VOL. 130 | NO. 109 | Friday, June 5, 2015
Buster's Boom: Popular Liquor and Wine Store Expanding
By Amos Maki
Buster’s Liquors & Wines is expanding its footprint. The popular wine and liquor store near the University of Memphis is taking over the space occupied by La Hacienda Mexican Restaurant in the University Center retail development at Poplar Avenue and Highland Street.
Buster’s is expanding as it prepares for the local wine and liquor sales landscape to shift.
In November 2014, voters in Memphis, Bartlett, Collierville, Arlington, Millington and Germantown approved wine sales in food stores beginning in July 2016. Local liquor store owners, including the Hammond family that owns Buster’s, opposed the move, saying it could hurt mom-and-pop liquor stores.
In spite of the impending changes, Buster’s is moving forward with an expansion that should start this summer. It will provide the store, located at 191 S. Highland St., with an additional 6,000 square feet for a total of 16,000 square feet when complete.
Founded by R.M. “Buster” Hammond Jr. in 1954, Buster’s has been family-owned and operated through three generations. In 1989 and 2000, Buster’s was recognized as one of the Top 10 Wine Shops in the country by Wine Spectator’s Market Watch magazine.
“Buster’s is a heritage brand and an excellent anchor to the University District,” said Bob Loeb, president of Loeb Properties, which owns University Center. “Some will go to grocery stores for convenience and others will go to Buster’s because of their expertise and service.”
The Buster’s expansion comes as the nearby Highland Strip is poised for growth, with Memphis-based Loeb targeting the area for investment.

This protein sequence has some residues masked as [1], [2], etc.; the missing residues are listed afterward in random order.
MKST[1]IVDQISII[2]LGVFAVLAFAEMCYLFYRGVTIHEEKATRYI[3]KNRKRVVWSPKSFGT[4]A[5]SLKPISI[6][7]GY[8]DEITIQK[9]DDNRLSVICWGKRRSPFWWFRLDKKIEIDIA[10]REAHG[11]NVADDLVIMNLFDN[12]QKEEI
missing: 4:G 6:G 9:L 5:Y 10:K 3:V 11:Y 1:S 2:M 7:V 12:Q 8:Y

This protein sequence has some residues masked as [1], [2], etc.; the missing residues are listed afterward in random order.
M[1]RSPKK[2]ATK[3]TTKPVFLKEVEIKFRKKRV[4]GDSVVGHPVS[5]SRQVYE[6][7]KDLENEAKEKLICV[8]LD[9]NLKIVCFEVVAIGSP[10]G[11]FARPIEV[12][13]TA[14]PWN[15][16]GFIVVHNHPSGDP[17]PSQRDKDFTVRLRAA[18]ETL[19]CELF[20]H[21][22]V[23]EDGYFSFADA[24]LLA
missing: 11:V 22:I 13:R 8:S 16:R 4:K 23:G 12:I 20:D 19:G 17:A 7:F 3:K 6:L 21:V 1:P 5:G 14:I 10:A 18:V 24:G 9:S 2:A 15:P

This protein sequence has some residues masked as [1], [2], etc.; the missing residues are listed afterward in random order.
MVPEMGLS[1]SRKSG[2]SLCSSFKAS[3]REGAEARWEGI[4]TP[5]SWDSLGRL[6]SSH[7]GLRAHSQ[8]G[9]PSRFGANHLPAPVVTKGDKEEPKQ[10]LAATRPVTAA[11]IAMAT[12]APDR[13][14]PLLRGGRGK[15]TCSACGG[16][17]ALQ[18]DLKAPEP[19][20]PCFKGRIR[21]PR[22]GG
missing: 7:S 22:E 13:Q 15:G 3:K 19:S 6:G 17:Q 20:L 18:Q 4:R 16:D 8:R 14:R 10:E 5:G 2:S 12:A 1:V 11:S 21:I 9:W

In December, Loeb acquired the former Newby’s property at 535 and 539 S. Highland and the former Peddler bike Shop location at 569 S. Highland. The company’s plans included splitting the sprawling Newby’s complex into two spaces and possibly acquiring more property on and around the strip.
The Highland Strip has been an on-again, off-again retail and entertainment area since the original Normal-Buntyn Shopping Center emerged in the 1960s, but activity in the area has been picking up.
Thanks to a $500,000 grant from the state, Walker Avenue – home to University District institutions like Brother Juniper’s Restaurant, Garibaldi’s and RP Tracks Restaurant and Bar – will be remade into a more appealing, pedestrian-friendly environment featuring bicycle lanes, new street lighting and a community plaza or courtyard.
Meanwhile, Indianapolis-based developer Milhaus Development and Memphis-based Poag Shopping Centers are developing the nearby Highland Row project at Highland and Midland Avenue. The $58 million project includes 32,000 square feet of retail space, 354 apartment homes, a 511-space parking garage and land for 35 townhomes that will transition from a craftsman-style neighborhood to the west into the University of Memph